Following on from International Women’s Day, Amy Critchley, Commissioning Manager – Planned Care at NHS Gloucestershire CCG, shares what she has learnt on her leadership development journey.
There’s one word Amy Critchley uses more than any other when talking about her leadership style. That word is ‘compassion’. “I’ve always been compassionate in how I deal with people,” says the Gloucestershire CCG manager. “I very much believe in treating people how you’d like to be treated.”
It has long been a core value for Amy, who has worked her way up through the NHS from medical secretary to bed manager to various assistant general manager roles before landing her current job in the summer of 2021. But during the coronavirus pandemic, the importance of compassion and in particular self-compassion has become even more vital. “I went through a point when I was giving all of that compassion to everyone else,” she reflects. “I was listening to everyone else’s stress and frustration and there was nobody to listen to me. I had to learn to be compassionate to myself. It’s something I’d never even considered previously, but it has helped me professionally and personally.”
The intensity and stress of dealing with COVID-19 stretched many to breaking point, and Amy had to dig deep into her reserves of compassionate and humane leadership. “People did have outbursts with each other, but they weren’t angry at you. I had to learn not to take that away and not to take it personally,” she says. “I do think we need more compassion in the NHS. To me, compassion is about respecting each other, and we often don’t give each other enough respect for what we’re doing and how we’re doing it.”
She cites a survey she came across during a training course that found a large proportion of NHS workers don’t believe they have the time to be compassionate. This clearly appals her. “It doesn’t take me any longer to be compassionate with people. We need to really embed it. If we want to treat our patients as people, we also need to treat each other as people, as human beings, and we can struggle with that.”
Amy’s first NHS role as a medical secretary gave her a grounding in the importance of tuning into patient voice that she has carried through the rest of her career. “As a medical secretary, you’re the person who can give them the information and the support they need,” she says. “I’ve never forgotten what that feels like and how important the whole system working together is for that patient. It’s made me passionate about making sure we’re doing the right thing for patients, because we can – unconsciously – create a bit of distance between ourselves and patients, and the health landscape has got quite confusing for them.”
Coming into a leadership position from a secretary role, Amy believes she is living proof that anyone, and particularly women, can do anything they put their minds to. That’s not to say she hasn’t faced barriers during her career journey.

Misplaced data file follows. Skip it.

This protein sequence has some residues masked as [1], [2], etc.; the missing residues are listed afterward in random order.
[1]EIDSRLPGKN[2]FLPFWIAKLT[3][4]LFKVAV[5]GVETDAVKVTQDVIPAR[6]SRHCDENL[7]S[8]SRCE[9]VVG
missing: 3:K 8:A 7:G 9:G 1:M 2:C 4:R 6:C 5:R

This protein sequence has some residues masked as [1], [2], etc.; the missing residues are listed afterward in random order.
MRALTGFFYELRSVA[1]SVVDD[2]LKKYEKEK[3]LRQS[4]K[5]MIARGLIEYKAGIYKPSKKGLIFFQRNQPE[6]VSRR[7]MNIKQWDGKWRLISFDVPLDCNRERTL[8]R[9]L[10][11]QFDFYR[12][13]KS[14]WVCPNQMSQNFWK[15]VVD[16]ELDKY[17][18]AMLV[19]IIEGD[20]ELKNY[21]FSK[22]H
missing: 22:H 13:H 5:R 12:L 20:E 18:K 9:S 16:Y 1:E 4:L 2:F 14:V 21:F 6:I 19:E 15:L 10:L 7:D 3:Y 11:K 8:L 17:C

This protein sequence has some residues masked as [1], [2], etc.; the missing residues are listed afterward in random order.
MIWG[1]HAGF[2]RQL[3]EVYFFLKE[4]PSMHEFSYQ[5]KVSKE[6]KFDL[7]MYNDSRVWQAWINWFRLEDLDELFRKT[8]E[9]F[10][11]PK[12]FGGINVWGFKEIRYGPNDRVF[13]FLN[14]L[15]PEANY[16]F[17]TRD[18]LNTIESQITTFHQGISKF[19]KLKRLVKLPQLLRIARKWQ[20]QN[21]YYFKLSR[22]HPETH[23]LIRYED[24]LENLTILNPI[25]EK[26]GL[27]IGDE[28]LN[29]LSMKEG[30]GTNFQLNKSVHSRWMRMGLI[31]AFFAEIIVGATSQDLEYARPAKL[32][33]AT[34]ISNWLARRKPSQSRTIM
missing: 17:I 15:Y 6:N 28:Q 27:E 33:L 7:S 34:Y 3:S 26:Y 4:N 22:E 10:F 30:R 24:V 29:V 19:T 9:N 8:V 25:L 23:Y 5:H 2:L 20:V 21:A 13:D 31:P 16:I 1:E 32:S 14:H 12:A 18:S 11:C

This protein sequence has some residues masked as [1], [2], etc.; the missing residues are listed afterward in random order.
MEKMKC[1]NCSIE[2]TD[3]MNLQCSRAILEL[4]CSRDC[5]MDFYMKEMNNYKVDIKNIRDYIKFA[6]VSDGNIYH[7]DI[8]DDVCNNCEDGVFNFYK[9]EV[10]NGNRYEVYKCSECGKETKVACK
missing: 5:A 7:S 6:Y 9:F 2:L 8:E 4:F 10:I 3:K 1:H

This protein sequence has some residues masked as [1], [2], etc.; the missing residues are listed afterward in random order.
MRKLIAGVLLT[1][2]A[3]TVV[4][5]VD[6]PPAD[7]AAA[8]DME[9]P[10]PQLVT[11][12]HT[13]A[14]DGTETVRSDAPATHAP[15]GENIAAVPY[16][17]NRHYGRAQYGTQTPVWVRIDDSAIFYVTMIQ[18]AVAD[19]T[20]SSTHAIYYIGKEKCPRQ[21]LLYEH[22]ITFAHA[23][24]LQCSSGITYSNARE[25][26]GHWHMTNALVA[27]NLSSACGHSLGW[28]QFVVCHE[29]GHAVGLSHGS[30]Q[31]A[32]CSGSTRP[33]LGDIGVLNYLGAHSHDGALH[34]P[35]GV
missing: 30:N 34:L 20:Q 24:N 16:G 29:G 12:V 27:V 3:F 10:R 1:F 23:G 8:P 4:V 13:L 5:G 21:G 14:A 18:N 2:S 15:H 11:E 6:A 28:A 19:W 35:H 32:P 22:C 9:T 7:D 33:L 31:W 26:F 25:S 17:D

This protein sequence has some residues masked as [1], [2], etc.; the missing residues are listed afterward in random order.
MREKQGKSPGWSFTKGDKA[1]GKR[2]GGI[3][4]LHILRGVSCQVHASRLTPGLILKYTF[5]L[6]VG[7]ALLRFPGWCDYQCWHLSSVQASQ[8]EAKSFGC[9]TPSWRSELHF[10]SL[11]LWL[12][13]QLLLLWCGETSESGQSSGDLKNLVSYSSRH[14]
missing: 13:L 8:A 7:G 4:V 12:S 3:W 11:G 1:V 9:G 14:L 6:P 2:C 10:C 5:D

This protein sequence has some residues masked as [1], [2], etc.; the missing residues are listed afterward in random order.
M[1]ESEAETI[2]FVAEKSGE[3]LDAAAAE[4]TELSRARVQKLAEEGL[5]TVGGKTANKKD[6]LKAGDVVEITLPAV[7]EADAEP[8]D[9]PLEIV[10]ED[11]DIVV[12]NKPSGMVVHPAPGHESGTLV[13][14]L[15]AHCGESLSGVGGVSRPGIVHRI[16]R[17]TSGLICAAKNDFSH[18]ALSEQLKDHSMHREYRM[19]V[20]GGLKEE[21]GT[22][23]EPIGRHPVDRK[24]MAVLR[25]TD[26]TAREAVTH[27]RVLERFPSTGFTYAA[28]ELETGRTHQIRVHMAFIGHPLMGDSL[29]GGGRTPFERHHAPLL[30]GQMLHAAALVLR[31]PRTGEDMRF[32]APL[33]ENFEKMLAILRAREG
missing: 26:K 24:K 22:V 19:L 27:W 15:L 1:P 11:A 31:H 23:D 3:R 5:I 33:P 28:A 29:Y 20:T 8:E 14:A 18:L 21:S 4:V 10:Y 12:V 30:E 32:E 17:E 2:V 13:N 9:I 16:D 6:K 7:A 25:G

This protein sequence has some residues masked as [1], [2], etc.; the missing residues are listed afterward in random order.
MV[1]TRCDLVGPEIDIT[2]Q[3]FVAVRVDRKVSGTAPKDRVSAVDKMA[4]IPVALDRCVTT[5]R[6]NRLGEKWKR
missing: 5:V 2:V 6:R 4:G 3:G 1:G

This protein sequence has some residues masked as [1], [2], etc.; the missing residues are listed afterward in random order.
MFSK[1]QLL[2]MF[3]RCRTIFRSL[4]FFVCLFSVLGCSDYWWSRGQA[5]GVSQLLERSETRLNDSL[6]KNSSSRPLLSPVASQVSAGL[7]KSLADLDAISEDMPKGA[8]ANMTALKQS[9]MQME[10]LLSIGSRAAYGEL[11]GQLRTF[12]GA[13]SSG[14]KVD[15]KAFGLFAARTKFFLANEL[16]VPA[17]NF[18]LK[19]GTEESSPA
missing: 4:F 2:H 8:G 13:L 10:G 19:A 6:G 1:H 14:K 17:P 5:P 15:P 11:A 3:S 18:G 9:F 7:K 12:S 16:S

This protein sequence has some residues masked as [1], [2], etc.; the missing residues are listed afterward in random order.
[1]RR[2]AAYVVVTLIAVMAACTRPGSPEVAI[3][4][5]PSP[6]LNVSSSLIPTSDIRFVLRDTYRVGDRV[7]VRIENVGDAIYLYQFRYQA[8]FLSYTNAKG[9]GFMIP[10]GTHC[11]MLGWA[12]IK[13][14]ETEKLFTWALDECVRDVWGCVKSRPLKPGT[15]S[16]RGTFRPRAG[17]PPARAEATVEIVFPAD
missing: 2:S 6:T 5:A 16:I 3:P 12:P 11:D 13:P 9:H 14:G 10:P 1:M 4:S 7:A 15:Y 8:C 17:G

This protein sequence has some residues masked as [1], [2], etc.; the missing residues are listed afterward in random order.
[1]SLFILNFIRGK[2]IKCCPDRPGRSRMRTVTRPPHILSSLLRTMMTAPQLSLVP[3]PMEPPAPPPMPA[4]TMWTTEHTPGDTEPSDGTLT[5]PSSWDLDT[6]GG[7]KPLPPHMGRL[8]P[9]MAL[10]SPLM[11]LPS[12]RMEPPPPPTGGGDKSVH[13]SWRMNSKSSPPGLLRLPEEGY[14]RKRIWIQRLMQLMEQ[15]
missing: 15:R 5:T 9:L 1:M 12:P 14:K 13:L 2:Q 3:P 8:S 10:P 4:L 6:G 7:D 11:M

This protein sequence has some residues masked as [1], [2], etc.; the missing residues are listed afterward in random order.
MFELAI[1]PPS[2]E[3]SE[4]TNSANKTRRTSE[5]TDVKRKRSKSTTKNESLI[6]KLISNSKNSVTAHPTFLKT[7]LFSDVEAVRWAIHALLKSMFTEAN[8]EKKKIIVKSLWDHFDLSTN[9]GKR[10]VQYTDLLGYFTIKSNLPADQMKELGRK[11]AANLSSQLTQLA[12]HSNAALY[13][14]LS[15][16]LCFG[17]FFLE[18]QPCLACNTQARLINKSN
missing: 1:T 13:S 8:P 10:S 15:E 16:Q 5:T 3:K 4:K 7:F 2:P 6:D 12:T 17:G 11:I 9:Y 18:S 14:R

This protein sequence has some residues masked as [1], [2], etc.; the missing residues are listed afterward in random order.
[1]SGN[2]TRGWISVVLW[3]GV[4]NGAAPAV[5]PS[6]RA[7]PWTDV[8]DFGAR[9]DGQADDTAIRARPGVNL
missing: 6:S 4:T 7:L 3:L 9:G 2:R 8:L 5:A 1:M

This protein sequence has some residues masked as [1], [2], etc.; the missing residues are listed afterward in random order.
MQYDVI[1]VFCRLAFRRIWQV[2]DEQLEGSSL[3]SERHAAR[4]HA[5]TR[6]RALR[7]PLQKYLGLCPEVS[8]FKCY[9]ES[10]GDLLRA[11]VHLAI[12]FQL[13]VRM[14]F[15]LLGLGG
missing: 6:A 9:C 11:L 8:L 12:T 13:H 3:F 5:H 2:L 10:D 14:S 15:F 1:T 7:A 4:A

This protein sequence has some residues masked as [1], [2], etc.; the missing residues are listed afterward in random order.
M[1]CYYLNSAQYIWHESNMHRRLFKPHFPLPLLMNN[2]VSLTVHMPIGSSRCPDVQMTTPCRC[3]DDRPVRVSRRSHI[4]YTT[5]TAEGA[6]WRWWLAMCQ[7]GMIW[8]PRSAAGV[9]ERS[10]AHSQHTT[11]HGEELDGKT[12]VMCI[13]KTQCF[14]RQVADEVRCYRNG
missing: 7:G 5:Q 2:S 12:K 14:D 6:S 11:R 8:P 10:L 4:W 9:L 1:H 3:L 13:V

“Within the NHS, women are still seen as care providers – nurses or health care assistants for instance,” she says. “We need to do away with that stereotype. As a woman, I think I’ve dealt with more prejudices than a male counterpart might, having my career aspirations or qualifications questioned. We can still struggle to be taken seriously.”
In order to counteract that some female leaders or aspiring leaders might feel the need to emulate traditional ‘strong’ male leadership traits, such as being highly authoritarian, but not Amy. “I choose not to do that because that’s not an authentic version of me,” she explains. “I could walk into a room and be hugely powerful and shout at people, but that’s not going to give me any satisfaction and it’s not going to get the best out of the people that I lead.”
This year’s International Women’s Day theme is ‘Break the Bias’. How does Amy think we can do that? Her answer has a neat clarity. “We break the bias by being ourselves. If you naturally fall into that character of being a brasher, louder leader, that’s fine. But we also need to normalise people like me, or other people, who are more than capable of being leaders.”
She also advocates being kind to ourselves and having self-belief, although she acknowledges this isn’t always easy – often especially so for women. Amy has only worked within the NHS for the past seven years and in that time has completed her undergraduate degree and a master’s degree, both through distance learning. “I’m pretty sure if you’d asked my schoolteachers, they wouldn’t have said that would be on the cards for me,” she laughs. “But I’ve done it. It’s a huge achievement and it’s not necessarily something anyone else needs to know about, but I can hold onto knowing that I’m capable of doing it. We all need more self-belief and the safety of knowing self-belief is OK.”
She puts much of her own self-belief down to the support she has encountered from various NHS colleagues, from the manager who encouraged her to go for a role above medical secretary to the matron who told her she was doing a good job during a particularly tough day as a bed manager. “We don’t praise people enough,” she says. “If I see someone doing something well, I make sure I say something. That matron probably doesn’t remember ever saying that, but it was significant to me, so I take it forward.” She takes the same approach to supporting others earlier in their careers, inspiring them about the varied opportunities and pathways available within the NHS.
Her advice to other women within the NHS is to never close themselves off to opportunity. “Keep a broad and open mind and don’t let anyone stop you,” she says with a smile. “No one has a right to stop me doing what I want to do professionally. The only person who ever has that right is me.”